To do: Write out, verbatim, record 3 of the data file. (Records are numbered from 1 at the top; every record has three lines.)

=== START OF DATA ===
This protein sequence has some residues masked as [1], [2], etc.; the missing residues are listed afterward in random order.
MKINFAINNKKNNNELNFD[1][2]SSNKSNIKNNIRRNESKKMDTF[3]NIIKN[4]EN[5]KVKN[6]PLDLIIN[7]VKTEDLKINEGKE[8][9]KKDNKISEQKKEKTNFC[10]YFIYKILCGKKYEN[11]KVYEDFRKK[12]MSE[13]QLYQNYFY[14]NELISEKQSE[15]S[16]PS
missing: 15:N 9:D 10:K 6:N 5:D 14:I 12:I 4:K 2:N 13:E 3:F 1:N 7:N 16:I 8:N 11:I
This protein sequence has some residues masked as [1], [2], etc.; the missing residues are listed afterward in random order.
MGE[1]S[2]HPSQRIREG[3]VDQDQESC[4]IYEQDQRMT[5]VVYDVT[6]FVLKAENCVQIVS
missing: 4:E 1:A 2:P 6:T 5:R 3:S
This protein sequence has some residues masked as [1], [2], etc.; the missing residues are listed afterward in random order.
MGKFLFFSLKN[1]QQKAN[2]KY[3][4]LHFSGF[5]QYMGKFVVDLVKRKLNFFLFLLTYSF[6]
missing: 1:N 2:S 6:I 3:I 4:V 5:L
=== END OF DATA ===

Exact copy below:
This protein sequence has some residues masked as [1], [2], etc.; the missing residues are listed afterward in random order.
MGKFLFFSLKN[1]QQKAN[2]KY[3][4]LHFSGF[5]QYMGKFVVDLVKRKLNFFLFLLTYSF[6]
missing: 1:N 2:S 6:I 3:I 4:V 5:L